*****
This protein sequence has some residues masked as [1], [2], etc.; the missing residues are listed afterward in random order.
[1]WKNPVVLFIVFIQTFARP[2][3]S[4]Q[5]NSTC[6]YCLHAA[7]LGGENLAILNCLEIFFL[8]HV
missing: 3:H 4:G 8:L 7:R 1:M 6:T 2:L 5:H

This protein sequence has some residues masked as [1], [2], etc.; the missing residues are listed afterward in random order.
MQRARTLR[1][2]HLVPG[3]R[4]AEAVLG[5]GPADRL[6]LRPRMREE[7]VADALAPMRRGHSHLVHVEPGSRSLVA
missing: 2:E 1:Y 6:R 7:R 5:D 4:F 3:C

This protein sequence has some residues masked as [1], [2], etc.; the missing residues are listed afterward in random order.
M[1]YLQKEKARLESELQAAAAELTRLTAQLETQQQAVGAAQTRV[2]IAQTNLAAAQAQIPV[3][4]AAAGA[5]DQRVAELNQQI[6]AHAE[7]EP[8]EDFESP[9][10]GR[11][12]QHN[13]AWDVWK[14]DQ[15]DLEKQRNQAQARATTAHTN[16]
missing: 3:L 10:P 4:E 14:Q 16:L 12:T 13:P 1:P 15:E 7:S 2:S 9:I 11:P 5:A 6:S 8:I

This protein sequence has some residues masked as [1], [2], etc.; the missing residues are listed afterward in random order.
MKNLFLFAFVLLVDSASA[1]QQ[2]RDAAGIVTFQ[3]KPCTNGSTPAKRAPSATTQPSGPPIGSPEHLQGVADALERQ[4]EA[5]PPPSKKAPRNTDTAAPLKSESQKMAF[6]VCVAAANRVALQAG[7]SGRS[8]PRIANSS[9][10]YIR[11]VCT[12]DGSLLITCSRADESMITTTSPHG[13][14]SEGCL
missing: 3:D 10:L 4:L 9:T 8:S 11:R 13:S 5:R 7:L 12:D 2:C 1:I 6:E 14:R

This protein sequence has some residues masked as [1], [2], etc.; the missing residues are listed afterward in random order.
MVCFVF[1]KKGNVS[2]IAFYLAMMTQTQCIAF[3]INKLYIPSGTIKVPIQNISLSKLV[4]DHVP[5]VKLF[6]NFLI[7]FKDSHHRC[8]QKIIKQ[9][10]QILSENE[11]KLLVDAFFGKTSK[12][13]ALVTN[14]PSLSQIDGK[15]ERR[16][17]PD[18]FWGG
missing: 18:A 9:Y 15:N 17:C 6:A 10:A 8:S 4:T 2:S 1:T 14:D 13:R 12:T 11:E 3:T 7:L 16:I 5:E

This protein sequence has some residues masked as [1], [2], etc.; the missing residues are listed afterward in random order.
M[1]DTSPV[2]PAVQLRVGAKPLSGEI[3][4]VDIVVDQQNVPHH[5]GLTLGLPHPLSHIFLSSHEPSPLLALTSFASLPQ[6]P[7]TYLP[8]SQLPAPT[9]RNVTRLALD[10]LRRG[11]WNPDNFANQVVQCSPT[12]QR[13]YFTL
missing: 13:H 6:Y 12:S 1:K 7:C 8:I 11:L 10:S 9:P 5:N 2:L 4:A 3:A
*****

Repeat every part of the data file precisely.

This protein sequence has some residues masked as [1], [2], etc.; the missing residues are listed afterward in random order.
[1]WKNPVVLFIVFIQTFARP[2][3]S[4]Q[5]NSTC[6]YCLHAA[7]LGGENLAILNCLEIFFL[8]HV
missing: 3:H 4:G 8:L 7:R 1:M 6:T 2:L 5:H

This protein sequence has some residues masked as [1], [2], etc.; the missing residues are listed afterward in random order.
MQRARTLR[1][2]HLVPG[3]R[4]AEAVLG[5]GPADRL[6]LRPRMREE[7]VADALAPMRRGHSHLVHVEPGSRSLVA
missing: 2:E 1:Y 6:R 7:R 5:D 4:F 3:C

This protein sequence has some residues masked as [1], [2], etc.; the missing residues are listed afterward in random order.
M[1]YLQKEKARLESELQAAAAELTRLTAQLETQQQAVGAAQTRV[2]IAQTNLAAAQAQIPV[3][4]AAAGA[5]DQRVAELNQQI[6]AHAE[7]EP[8]EDFESP[9][10]GR[11][12]QHN[13]AWDVWK[14]DQ[15]DLEKQRNQAQARATTAHTN[16]
missing: 3:L 10:P 4:E 14:Q 16:L 12:T 13:P 1:P 15:E 7:S 2:S 9:I 11:P 5:A 6:S 8:I

This protein sequence has some residues masked as [1], [2], etc.; the missing residues are listed afterward in random order.
MKNLFLFAFVLLVDSASA[1]QQ[2]RDAAGIVTFQ[3]KPCTNGSTPAKRAPSATTQPSGPPIGSPEHLQGVADALERQ[4]EA[5]PPPSKKAPRNTDTAAPLKSESQKMAF[6]VCVAAANRVALQAG[7]SGRS[8]PRIANSS[9][10]YIR[11]VCT[12]DGSLLITCSRADESMITTTSPHG[13][14]SEGCL
missing: 3:D 10:L 4:L 9:T 8:S 11:R 13:S 5:R 7:L 12:D 2:C 1:I 6:E 14:R

This protein sequence has some residues masked as [1], [2], etc.; the missing residues are listed afterward in random order.
MVCFVF[1]KKGNVS[2]IAFYLAMMTQTQCIAF[3]INKLYIPSGTIKVPIQNISLSKLV[4]DHVP[5]VKLF[6]NFLI[7]FKDSHHRC[8]QKIIKQ[9][10]QILSENE[11]KLLVDAFFGKTSK[12][13]ALVTN[14]PSLSQIDGK[15]ERR[16][17]PD[18]FWGG
missing: 18:A 9:Y 15:N 17:C 6:A 10:A 8:S 4:T 2:S 1:T 14:D 13:R 12:T 11:E 3:T 7:L 16:I 5:E

This protein sequence has some residues masked as [1], [2], etc.; the missing residues are listed afterward in random order.
M[1]DTSPV[2]PAVQLRVGAKPLSGEI[3][4]VDIVVDQQNVPHH[5]GLTLGLPHPLSHIFLSSHEPSPLLALTSFASLPQ[6]P[7]TYLP[8]SQLPAPT[9]RNVTRLALD[10]LRRG[11]WNPDNFANQVVQCSPT[12]QR[13]YFTL
missing: 13:H 6:Y 12:S 1:K 7:C 8:I 11:L 10:S 9:P 5:N 2:L 4:A 3:A